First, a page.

Room Number: Hotel Chelsea in NYC is an Eclectic and Vibrant Destination with a History
Hotel Chelsea in New York City is full of history. From its fabled – and sometimes frightening – past to
Hotel Chelsea in New York City is full of history. From its fabled – and sometimes frightening – past to its Bohemian revival and quirky decor, it’s the kind of place you go specifically to visit – not just to stay. Now, the hotel is on the edge of reopening after a massive renovation – but the spirit of the hotel hasn’t changed. Here’s a look inside one of New York City’s most iconic hotels: Hotel Chelsea.
The History of Hotel Chelsea
Originally built in 1884, Hotel Chelsea has long been known as a refuge for unique individuals when the world becomes too much. A haven for visionaries and creatives, Hotel Chelsea has forged a part of New York’s History throughout the century.
HyperAllergic writes, “For a century on from its opening in 1884, artistic greats of each generation lived for a stretch in 23rd Street’s Victorian Gothic icon. Famous onetime residents run the gamut from Mark Twain to Eddie Izzard, Arthur Miller to Jimi Hendrix, Brendan Behan to Janis Joplin. But changing real estate in New York put the Chelsea out of reach for the bohemian set as the 21st century rolled in. The last signal that the Chelsea as we knew it was gone was its sale to a developer in 2011. Not long after, it stopped booking new guests or residents. Ever since, the building has been in an agonizingly prolonged state of renovation, with the several dozen residents who were grandfathered in fighting to stay and trying to keep too much of its history from being erased.”
Leonard Cohen famously met Janis Joplin there and lived in the Chelsea when he wrote some of his most iconic songs. And in 1978, the hotel earned a history of a darker sort. Sex Pistols bassist Sid Vicious murdered his girlfriend, Nancy Spungen, in their room in the Chelsea. Spungen’s body was found stabbed to death on the floor of the bathroom in room 100, which has since become a pilgrimage site for true crime murderinos.
Rooms at Chelsea are a Little Different
Now, finally, after a decade some rooms are open for those who don’t mind a little bit of construction noise, and the full grand reopening kicks off in Summer 2022.
When the Grand Re-Opening launches, 155 newly renovated rooms will be available to the public. Each room is individually designed, with color palettes that range from elegant to eclectic. Because the hotel has such an artistic soul, each room has its own individual artwork, some known and some rediscovered during the renovation.
Room options include King Rooms, Atelier Suites, and Pied-à-Terres complete with full kitchens.
The renovation reopening will include a rooftop spa and fitness center, The Bard Room and other large event spaces as well as a beloved French-American bistro called El Quijote, a more intimate version of the iconic 1930’s restaurant, which offers a lively bar and Spanish inspired cuisine.
And in the spirit of the hotel, The Lobby Bar is a welcoming gathering space designed to inspire community and conversation, in a safe and creative atmosphere.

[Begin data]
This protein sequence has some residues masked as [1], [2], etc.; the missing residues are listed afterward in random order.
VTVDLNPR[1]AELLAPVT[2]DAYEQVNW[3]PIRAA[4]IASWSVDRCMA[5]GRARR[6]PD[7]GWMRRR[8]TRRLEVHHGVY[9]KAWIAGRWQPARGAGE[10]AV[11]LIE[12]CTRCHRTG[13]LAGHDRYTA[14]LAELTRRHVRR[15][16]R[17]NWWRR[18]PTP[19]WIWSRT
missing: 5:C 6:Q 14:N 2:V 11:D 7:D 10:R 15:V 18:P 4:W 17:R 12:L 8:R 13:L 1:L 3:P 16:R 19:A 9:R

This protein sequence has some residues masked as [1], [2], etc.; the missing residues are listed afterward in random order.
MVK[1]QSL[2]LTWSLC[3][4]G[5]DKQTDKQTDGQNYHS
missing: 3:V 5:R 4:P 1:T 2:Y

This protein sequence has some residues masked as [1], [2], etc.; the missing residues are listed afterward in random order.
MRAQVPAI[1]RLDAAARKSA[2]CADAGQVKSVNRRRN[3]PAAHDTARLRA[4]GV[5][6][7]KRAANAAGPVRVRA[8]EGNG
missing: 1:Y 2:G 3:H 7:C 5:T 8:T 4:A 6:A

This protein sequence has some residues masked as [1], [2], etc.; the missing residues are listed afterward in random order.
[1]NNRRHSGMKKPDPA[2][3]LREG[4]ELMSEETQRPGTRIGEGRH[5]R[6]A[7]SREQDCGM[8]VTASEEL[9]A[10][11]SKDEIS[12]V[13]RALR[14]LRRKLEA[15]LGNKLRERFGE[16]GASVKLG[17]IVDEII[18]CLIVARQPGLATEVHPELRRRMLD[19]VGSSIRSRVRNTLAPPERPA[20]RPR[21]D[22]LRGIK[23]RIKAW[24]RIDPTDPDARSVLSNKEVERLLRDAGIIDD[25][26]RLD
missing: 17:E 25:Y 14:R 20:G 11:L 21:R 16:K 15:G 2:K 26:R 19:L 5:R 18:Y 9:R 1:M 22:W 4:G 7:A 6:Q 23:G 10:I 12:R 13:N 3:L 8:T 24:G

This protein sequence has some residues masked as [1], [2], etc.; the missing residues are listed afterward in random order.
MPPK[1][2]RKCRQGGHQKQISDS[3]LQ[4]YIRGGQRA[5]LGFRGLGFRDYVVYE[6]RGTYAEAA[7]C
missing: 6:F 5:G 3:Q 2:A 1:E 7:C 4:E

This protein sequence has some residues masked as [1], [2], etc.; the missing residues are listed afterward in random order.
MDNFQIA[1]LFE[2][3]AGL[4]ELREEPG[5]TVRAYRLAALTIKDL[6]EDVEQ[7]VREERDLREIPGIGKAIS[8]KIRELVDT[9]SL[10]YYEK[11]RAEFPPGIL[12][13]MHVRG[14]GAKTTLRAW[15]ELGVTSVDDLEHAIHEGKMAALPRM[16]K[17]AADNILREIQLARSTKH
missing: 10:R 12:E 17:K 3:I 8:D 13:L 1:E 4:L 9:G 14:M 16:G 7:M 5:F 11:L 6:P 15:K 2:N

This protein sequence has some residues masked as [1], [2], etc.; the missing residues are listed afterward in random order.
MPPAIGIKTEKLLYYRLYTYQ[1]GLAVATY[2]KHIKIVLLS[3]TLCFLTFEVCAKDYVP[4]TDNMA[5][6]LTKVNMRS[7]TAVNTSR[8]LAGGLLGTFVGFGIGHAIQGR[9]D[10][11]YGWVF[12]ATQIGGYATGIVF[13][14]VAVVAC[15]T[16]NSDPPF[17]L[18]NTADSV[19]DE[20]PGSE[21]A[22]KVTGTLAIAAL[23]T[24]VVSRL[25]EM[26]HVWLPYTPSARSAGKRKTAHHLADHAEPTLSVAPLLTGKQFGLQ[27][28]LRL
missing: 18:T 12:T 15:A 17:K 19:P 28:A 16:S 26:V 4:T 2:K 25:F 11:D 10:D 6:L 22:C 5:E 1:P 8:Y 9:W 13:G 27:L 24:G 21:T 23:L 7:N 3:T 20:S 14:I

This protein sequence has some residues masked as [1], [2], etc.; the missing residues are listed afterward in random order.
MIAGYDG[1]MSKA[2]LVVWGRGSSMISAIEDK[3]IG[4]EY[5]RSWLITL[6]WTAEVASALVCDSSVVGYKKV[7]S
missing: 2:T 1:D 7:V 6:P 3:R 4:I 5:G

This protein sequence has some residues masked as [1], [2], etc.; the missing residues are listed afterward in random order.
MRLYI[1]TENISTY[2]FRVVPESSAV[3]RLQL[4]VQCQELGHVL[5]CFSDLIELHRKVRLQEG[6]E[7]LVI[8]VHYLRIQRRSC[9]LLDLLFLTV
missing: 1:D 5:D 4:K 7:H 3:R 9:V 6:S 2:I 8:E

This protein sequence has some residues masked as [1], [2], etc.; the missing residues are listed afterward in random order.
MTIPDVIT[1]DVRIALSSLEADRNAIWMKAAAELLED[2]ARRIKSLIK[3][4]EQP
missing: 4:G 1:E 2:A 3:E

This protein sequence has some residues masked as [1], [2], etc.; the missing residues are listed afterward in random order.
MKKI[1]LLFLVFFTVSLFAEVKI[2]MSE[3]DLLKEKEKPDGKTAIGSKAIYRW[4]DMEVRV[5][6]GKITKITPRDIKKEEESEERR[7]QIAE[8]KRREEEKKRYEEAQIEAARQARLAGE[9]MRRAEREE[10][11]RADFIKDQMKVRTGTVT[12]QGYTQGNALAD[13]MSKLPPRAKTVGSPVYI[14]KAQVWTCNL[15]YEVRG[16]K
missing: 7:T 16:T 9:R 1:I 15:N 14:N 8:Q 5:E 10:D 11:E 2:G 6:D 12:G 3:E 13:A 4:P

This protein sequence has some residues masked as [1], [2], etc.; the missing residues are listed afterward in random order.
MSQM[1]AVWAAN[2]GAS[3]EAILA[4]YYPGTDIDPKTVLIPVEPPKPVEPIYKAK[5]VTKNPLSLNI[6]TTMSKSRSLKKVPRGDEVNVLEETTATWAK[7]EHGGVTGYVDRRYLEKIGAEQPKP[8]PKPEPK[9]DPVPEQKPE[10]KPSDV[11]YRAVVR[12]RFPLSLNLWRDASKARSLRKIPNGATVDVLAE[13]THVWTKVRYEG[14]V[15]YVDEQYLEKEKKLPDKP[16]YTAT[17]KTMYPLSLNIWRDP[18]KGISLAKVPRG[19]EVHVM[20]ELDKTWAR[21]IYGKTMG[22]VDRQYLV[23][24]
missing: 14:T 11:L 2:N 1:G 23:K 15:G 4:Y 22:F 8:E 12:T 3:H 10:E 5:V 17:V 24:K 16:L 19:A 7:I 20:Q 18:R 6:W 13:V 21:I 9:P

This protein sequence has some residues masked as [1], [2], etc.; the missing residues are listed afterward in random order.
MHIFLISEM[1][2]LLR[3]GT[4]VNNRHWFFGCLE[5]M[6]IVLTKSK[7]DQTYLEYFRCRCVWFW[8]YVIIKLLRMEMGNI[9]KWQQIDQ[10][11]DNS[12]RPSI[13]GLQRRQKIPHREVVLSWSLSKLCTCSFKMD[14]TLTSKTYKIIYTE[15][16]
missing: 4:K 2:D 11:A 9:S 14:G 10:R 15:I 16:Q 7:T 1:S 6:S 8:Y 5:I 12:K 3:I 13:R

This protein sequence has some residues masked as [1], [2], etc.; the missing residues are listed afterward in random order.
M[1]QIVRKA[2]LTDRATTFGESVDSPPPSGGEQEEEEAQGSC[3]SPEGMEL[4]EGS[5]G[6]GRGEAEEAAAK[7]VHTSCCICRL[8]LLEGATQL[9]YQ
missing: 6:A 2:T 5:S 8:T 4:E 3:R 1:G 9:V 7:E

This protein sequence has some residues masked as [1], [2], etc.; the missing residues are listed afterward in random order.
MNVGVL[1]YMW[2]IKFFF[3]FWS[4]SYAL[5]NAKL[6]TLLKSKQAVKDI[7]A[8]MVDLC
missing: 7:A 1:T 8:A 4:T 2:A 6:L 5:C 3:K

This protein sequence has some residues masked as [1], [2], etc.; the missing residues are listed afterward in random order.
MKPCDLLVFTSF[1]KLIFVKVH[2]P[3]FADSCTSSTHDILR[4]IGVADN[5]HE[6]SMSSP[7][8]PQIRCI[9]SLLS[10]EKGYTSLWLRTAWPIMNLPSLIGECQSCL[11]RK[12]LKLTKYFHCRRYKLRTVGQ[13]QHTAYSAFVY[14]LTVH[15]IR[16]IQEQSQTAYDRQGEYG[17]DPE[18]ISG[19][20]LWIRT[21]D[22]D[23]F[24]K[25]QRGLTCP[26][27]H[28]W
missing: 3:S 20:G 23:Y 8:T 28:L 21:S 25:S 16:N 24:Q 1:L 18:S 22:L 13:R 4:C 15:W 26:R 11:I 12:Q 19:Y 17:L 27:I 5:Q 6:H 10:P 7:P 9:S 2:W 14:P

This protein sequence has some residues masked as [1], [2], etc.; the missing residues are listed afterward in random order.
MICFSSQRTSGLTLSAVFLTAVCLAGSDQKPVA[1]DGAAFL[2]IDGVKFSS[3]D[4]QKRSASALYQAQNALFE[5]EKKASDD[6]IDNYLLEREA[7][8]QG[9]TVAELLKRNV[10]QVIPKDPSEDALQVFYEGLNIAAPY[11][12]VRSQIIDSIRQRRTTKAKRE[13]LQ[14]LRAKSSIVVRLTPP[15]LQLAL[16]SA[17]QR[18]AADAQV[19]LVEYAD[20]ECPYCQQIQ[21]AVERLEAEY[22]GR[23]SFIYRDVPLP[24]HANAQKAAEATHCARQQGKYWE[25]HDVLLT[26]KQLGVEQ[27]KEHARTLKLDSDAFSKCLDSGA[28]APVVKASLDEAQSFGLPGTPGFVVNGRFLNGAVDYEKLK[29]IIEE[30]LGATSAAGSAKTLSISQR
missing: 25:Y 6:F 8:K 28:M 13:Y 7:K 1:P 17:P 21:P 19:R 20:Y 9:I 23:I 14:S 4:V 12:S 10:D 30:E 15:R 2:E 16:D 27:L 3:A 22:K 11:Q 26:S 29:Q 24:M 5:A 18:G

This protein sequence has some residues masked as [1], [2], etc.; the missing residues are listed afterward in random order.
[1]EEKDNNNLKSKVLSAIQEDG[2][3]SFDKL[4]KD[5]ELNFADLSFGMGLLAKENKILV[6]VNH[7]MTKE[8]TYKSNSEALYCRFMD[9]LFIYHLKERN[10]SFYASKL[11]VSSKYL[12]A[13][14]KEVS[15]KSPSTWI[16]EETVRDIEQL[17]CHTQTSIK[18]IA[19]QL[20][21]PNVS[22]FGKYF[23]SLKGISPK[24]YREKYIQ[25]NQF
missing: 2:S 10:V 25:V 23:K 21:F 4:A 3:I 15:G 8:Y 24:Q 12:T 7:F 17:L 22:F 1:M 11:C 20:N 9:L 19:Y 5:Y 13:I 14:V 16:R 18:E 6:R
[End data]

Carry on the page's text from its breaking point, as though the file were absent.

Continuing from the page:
To book your stay at Hotel Chelsea, visit the website.
Long-Term Residents Reflect a Disappearing Lifestyle
A part of the history of the hotel that makes it so unique and desirable to visit is the famous people who once resided there. But despite being a working hotel, it still functions as a residence for many who live there in defiance of what is a disappearing culture: residential homes mixed with businesses.
In the beginning, Hotel Chelsea was a housing cooperative designed for creators – but the rising price of real estate in New York soon came up against the Bohemian lifestyle, forcing out many of the less famous and well-to-do residents. A 2019 photography book written by Colin Miller explored the residents who still call the Chelsea home – that unique blend of residential and commercial that is a dying breed in so much of downtown New York City.
Per The New York Times, ” That kaleidoscopic rooftop studio, which belongs to the artist and hair stylist Gerald DeCock, and was previously inhabited by Anthony Kiedis of the Red Hot Chili Peppers, became the starting point for a series of photographs and essays that spotlight some of the hotel’s remaining residents and their often wildly eccentric dwellings. Initially conceived as a housing cooperative, the Chelsea first opened its doors in 1884 but was later reimagined as a hotel; a new owner evicted many longstanding residents in 2008 and the hotel stopped welcoming guests in 2011. What Miller imagined would be a 10-month undertaking became a four-year mission to track down and win over the remaining inhabitants.”
What he found were tenants like artist Sheila Berger, the renowned event producer Susanne Bartsch and Zoe Pappas, who all fought tooth and nail over the years to keep their spaces at Chelsea as previous owners tried to demolish and re-do the building altogether. To read more about the Chelsea’s permanent residents and their vibrant, iconic stories – check out Hotel Chelsea: Living in the Last Bohemian Haven. Around 50 or 60 stalwart residents remain as permanent tenants of the hotel, even as it reopens and welcomes a new generation of creatives, thrill-seekers and free spirits.